Morgan Jones [00:36:43] Well, I think Britain, you've taught us some really valuable lessons today. And probably the most important, whether we're talking about Ty or Aaron or Rachel or Jenna is just to love people and to let them know that they're loved because sometimes we don't know how long we have. Thank you so much for taking the time to be with me. My last question for you is what does it mean to you to be all in the gospel of Jesus Christ?
Britain Covey [00:37:11] Oh, I love that concept. So here, you know, when I saw the name of this podcast, I thought of a story that my grandpa used to tell, my grandpa Hutchings on my mom's side. So he was a pilot in World War II. And he used to wear his garments all the time, and I think he even have these long sleeved garments, and so they were pretty obvious. And all the people that he used to fly with, he flew a B26 bomber and all the people, all the pilots, used to make fun of him for it like Arden Hutchings. You would go wear your, you know, your funny little angel suit. They called it, you know, go wear your angel suit and they used to make fun of him. Oh, he won't come drink at the bar and do these things. And then whenever it was time to go up in the air and actually fly, every single person wanted to fly with my grandpa because of his angel suit and because of how dedicated he was to that. And so it was all fun and games until it really mattered. And I have noticed, I think this is probably one of the biggest things that I've noticed about religion in the world is that the stronger and the more true I am to my religion, the more people respect me for it, even if they at first, they'll make fun of you for it and things like that. The stronger I stay to it, the more my teammates respect me. I remember multiple times with multiple teammates who were returned missionaries. People would ask them questions like, Are you Mormon or Are you Mormon Mormon? You know, I mean, they would ask things like that and and they would say, you know, like, do you do you really follow it? And a lot of times my teammates, I would see them be shy about it and embarrassed and kind of shy away and be like, I mean, I'm Mormon, but like, you know, not really. And my other teammates, you know, would kind of see that as like OK? But then whenever they ask me or a couple of my other friends and I would say, No, I am Mormon Mormon through and through, I'm not perfect but I try to do my best, my teammates, even if they don't believe in anything like that, they respect it so much. Just like that, one story with the angels suit right? Teaching one of my teammates about garments one day in the locker room because I'm changing all the time in garments. And he was like, What is that? Another teammate came to make fun of them and he looks at him and he goes, Hey, don't you dare make fun of those just because he respected so much. And so the truer you are to it, the more people will admire that and respect you for it. And I've had many teammates who will laugh about things, but then privately, they'll come up to me and they'll say, Do you really believe that like, there's life after death, even if they're the ones kind of making fun of it in the moment. And so it just reminds me of in 1 Nephi, the great and spacious building, of many that fall away because the people in the building that mock them and scorned them. And yet I believe that there are people in the building who mock and scorn. But if they see people who smile back and hold tight, it does something to the people mocking and scorning. It touches them, the spirit touches them and they want to come and join and say, Why does that person have that peace? Why does that person have what I don't have? And they want to join, but I don't think that's just with Mormonism. I think that's with anyone of any faith who holds true to it. I respect anyone who is dedicated to their faith. And it draws me to them. I think it draws people to them and they see the peace that they have and they want that. And so, yeah, that's kind of what I think it means to be all in is to not shy away from those things, just to be truly all in, even if people make fun of you for it. Because when it comes down to it, they aren't making fun of you. They respect you for it.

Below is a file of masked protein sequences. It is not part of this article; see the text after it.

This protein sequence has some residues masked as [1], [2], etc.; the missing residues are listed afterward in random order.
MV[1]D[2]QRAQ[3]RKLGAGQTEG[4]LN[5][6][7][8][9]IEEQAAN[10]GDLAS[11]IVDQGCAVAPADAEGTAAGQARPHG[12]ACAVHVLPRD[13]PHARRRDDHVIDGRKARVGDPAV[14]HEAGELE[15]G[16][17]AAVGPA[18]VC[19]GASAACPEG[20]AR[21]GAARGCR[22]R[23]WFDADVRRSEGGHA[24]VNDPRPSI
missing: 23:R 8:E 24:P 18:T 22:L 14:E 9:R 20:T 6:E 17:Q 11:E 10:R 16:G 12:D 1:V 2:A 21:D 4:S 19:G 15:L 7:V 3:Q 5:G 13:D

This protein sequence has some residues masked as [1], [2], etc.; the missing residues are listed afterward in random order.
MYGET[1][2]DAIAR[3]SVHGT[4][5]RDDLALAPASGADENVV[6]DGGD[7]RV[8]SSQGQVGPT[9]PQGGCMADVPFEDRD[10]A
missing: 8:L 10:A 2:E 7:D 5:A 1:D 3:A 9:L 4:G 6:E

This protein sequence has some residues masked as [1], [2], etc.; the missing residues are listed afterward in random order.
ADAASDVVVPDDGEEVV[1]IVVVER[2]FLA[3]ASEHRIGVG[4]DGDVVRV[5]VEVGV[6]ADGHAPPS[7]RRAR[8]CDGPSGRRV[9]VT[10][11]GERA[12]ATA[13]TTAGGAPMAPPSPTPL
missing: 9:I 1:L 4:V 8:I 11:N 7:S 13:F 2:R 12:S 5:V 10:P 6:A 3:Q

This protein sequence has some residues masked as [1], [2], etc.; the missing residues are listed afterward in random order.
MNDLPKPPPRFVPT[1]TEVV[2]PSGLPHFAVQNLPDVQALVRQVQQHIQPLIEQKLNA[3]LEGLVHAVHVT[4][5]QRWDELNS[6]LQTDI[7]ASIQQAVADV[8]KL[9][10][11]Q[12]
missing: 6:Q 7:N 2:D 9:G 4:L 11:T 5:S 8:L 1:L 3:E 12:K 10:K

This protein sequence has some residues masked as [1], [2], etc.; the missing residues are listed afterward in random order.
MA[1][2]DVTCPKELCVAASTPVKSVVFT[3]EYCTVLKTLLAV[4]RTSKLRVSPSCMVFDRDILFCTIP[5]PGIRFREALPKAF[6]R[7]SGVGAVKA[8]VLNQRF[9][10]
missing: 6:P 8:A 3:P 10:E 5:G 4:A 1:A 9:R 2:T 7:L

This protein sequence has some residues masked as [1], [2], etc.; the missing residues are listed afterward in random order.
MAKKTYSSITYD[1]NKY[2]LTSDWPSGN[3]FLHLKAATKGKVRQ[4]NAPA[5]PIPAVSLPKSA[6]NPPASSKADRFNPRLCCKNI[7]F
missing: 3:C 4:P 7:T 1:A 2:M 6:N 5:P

Morgan Jones [00:41:18] Yeah, absolutely. I couldn't agree more. Well, Britain, you are a delight and we will be rooting for you in the Rose Bowl. And just good luck.
Britain Covey [00:41:27] Thanks, Morgan. Thanks for having me on.
Morgan Jones [00:41:32] We are so grateful to Britain Covey for joining us on today's episode. Be sure to tune in on New Year's Day to cheer on Britain and his Utah football teammates in the Rose Bowl as they take on Ohio State. We will not have an episode next week, but we'll be back the following week for the first All In episode of 2022. We'll look forward to being with you then.